Five Days of Focus – How to Define your WordPress Project Scope
This is Day 2 of our Five Days of Focus preparing for 2021 – highlighting Project Management essentials.
In our heart of hearts, everyone’s a little bit of a people-pleaser.
We love to see the people around our personal and professional lives happy—at least, I do.
But this can lead to a slippery slope when it comes to our agencies and clients. If you’ve ever found yourself in a situation where you’re overwhelmed and over-performing what you’ve initially hashed out in a contract, it’s time to draw a line in the sand.
Many people think of project scope as a kind of imaginary box that you’ve mentally defined, organizing the parameters of your project so that you 1) stay organized, 2) keep your clients happy, and 3) finish within the stated time frame. In truth, it’s so much more than that.
You’re likely an ambitious person, maybe a little bit of a perfectionist, even. So there is a big chance that your client is, too. What happens, though, when your wires get crossed, or when you find certain clients demanding time and tasks that they didn’t pay for?
If you don’t create a concrete, written structure for your project scope, what can start as hypothetical discomfort can easily turn into a real problem.
So, let’s get real.
Project scope, at the end of the day, comes down to what we will do and what our clients will do. Even more important, it’s the stuff that we will not do.
That’s where the scope statement comes in. It’s the first step to controlling scope creep. (And if you don’t know what scope creep is, ask someone who’s tried to plant decorative kudzu around their house and how it went. You’ll learn real quickly.)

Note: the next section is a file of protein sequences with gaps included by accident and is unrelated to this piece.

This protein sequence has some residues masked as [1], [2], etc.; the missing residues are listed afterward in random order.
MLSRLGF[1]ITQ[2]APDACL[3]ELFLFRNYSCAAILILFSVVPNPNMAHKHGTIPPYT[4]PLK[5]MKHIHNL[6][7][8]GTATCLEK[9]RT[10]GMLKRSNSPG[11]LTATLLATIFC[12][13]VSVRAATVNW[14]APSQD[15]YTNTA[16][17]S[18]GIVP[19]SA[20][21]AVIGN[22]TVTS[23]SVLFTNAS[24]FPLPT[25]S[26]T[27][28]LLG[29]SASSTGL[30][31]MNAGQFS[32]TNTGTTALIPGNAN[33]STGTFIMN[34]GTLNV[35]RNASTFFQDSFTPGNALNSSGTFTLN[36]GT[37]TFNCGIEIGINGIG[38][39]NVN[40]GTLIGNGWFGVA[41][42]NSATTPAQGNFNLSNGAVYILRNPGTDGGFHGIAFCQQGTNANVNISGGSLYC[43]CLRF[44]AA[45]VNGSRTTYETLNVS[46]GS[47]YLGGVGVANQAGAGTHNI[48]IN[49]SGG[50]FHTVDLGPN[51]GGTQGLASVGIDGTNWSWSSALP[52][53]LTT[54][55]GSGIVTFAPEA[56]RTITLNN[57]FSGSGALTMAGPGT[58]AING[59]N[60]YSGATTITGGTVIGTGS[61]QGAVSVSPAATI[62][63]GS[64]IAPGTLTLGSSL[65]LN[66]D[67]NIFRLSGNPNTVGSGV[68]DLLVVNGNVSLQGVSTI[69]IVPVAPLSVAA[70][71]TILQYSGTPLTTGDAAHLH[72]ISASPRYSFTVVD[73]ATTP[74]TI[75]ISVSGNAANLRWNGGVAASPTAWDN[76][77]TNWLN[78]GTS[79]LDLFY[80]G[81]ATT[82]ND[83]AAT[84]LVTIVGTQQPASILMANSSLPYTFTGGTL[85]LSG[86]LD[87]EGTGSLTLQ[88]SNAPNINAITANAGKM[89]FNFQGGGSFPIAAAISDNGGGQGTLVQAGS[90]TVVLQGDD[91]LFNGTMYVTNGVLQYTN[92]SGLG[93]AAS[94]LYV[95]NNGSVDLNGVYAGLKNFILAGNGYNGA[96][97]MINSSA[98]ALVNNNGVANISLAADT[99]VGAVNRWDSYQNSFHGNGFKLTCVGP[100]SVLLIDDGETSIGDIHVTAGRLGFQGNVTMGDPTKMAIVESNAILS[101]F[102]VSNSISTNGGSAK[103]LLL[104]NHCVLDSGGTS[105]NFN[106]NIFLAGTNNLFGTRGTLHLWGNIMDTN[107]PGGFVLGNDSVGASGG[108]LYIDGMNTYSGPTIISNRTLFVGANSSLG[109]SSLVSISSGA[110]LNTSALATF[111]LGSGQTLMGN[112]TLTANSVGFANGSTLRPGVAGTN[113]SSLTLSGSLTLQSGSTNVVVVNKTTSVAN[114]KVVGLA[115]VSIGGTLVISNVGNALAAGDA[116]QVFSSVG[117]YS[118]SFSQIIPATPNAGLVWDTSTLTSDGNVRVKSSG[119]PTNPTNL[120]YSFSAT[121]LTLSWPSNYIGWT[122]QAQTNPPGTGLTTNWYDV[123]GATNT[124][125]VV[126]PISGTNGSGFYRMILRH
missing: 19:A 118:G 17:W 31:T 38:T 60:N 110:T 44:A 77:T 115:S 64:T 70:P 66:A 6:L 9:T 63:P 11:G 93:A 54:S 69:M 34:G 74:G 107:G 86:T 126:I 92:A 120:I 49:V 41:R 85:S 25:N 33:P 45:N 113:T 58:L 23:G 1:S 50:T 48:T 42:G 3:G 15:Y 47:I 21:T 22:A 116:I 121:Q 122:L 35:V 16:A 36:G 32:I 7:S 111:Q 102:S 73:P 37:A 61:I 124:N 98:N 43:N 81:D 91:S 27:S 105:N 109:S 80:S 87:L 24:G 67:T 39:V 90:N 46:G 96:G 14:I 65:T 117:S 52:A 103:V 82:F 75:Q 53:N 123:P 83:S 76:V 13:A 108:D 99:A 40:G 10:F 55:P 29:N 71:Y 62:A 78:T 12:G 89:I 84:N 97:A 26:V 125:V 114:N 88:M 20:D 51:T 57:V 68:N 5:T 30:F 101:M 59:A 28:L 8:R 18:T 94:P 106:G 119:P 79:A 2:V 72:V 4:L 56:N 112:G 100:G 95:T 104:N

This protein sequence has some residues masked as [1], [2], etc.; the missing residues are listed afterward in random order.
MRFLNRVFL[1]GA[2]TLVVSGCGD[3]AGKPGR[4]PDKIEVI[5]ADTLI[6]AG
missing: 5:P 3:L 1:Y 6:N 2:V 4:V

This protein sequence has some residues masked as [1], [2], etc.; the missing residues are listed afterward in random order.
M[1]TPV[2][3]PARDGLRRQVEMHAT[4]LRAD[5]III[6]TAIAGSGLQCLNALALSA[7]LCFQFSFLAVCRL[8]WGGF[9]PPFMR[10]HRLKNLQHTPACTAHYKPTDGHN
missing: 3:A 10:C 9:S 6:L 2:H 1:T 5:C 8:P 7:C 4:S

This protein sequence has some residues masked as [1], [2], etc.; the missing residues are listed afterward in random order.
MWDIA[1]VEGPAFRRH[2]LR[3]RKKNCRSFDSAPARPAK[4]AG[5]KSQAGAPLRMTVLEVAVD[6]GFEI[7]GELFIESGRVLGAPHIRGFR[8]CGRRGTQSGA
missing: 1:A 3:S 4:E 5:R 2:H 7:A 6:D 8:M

The function of a scope statement is to lay out, in writing, what clients can expect from you. Your scope statement can, and should, be introduced as early as the proposal stage—that way, everyone knows what to expect from the get-go.
A scope statement is vital because…
- It makes uncomfortable conversations concrete.
- It leaves no room for assumptions.
- It creates a definitive beginning and end for the project.
Even more important than those factors is that a scope statement creates opportunities to sell add-on packages and services to existing clients. You can market your valuable time and services to the clients you have instead of spending all of your free time chasing new leads, or allowing yourself to be guilt-tripped into doing more for less.
Never forget that you are worth what you’re charging and should be compensated as such.
When setting up your scope statement and presenting it to your clients, don’t forget to:
1 – Leave room open for two-way communication.
If you’re using your scope statement to describe not only what you provide, but what your client provides too, there needs to be room and availability for dialogue. Not only will this go a long way in making sure that everyone understands their roles, but it allows the formation of mutual respect and compromise.
2 – Err on the side of overly-explicit.
Have you ever been trapped into doing something because you didn’t explicitly say you wouldn’t do it? Make sure that doesn’t happen again! No matter what language you feel that needs to be used to get your point and standards across—as long as it’s professional and respectful, it’s welcome.
3 – Make your acceptance criteria a priority.
Sorry if I sound like a broken record for preaching about acceptance criteria so often, but it’s because I care about you. You have to define the parameters of your project on the basis of what has been requested, and it must be presented to the client ASAP. This will save you hours of work, and tons of stress, at the hands of a well-intentioned but nitpicky client. It will also go a long way in cutting back on scope creep—if everyone knows what you will be handing in, there’s not much wiggle room for more!
Defining your project scope is essential for creating boundaries and developing projects efficiently, all while building solid communication with your client. Use your project scope—backed up your scope statement and acceptance criteria—to refresh your standards, validate your worth, and stand your ground. You’ll thank me later!
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